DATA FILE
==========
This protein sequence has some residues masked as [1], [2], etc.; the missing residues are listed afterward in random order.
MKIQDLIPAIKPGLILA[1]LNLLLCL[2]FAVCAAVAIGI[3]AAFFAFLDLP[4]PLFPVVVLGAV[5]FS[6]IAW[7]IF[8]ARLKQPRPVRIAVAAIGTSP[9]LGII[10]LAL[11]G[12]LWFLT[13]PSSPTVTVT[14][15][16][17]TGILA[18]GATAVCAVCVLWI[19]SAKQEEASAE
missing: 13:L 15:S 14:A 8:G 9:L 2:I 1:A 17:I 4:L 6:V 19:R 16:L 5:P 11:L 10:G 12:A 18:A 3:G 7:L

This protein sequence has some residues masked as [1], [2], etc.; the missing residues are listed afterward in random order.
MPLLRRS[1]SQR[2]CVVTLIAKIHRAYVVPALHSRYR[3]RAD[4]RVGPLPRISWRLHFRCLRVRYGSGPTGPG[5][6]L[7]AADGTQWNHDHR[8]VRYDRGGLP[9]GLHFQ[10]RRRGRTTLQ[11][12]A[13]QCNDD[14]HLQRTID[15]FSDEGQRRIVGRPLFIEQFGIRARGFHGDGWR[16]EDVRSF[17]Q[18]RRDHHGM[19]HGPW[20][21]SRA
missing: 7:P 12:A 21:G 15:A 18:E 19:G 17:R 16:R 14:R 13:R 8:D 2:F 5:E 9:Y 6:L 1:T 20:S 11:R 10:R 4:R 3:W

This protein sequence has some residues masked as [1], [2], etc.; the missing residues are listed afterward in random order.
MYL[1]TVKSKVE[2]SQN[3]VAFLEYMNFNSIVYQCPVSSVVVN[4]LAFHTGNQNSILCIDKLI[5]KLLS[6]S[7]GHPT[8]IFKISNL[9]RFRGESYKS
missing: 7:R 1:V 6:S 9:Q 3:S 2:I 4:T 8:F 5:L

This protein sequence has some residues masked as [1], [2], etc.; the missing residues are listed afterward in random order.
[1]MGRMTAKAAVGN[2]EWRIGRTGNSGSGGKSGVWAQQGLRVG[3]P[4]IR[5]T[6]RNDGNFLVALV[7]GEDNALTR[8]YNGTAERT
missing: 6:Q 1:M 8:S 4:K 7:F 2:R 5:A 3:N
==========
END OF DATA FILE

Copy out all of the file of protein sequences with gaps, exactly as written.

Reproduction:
This protein sequence has some residues masked as [1], [2], etc.; the missing residues are listed afterward in random order.
MKIQDLIPAIKPGLILA[1]LNLLLCL[2]FAVCAAVAIGI[3]AAFFAFLDLP[4]PLFPVVVLGAV[5]FS[6]IAW[7]IF[8]ARLKQPRPVRIAVAAIGTSP[9]LGII[10]LAL[11]G[12]LWFLT[13]PSSPTVTVT[14][15][16][17]TGILA[18]GATAVCAVCVLWI[19]SAKQEEASAE
missing: 13:L 15:S 14:A 8:G 9:L 2:I 1:A 17:I 4:L 6:V 19:R 16:L 5:P 11:L 10:G 12:A 18:A 3:G 7:L

This protein sequence has some residues masked as [1], [2], etc.; the missing residues are listed afterward in random order.
MPLLRRS[1]SQR[2]CVVTLIAKIHRAYVVPALHSRYR[3]RAD[4]RVGPLPRISWRLHFRCLRVRYGSGPTGPG[5][6]L[7]AADGTQWNHDHR[8]VRYDRGGLP[9]GLHFQ[10]RRRGRTTLQ[11][12]A[13]QCNDD[14]HLQRTID[15]FSDEGQRRIVGRPLFIEQFGIRARGFHGDGWR[16]EDVRSF[17]Q[18]RRDHHGM[19]HGPW[20][21]SRA
missing: 7:P 12:A 21:G 15:A 18:E 19:G 17:R 16:R 14:R 13:R 8:D 2:F 5:E 9:Y 6:L 1:T 20:S 11:R 10:R 4:R 3:W

This protein sequence has some residues masked as [1], [2], etc.; the missing residues are listed afterward in random order.
MYL[1]TVKSKVE[2]SQN[3]VAFLEYMNFNSIVYQCPVSSVVVN[4]LAFHTGNQNSILCIDKLI[5]KLLS[6]S[7]GHPT[8]IFKISNL[9]RFRGESYKS
missing: 7:R 1:V 6:S 9:Q 3:S 2:I 4:T 8:F 5:L

This protein sequence has some residues masked as [1], [2], etc.; the missing residues are listed afterward in random order.
[1]MGRMTAKAAVGN[2]EWRIGRTGNSGSGGKSGVWAQQGLRVG[3]P[4]IR[5]T[6]RNDGNFLVALV[7]GEDNALTR[8]YNGTAERT
missing: 6:Q 1:M 8:S 4:K 7:F 2:R 5:A 3:N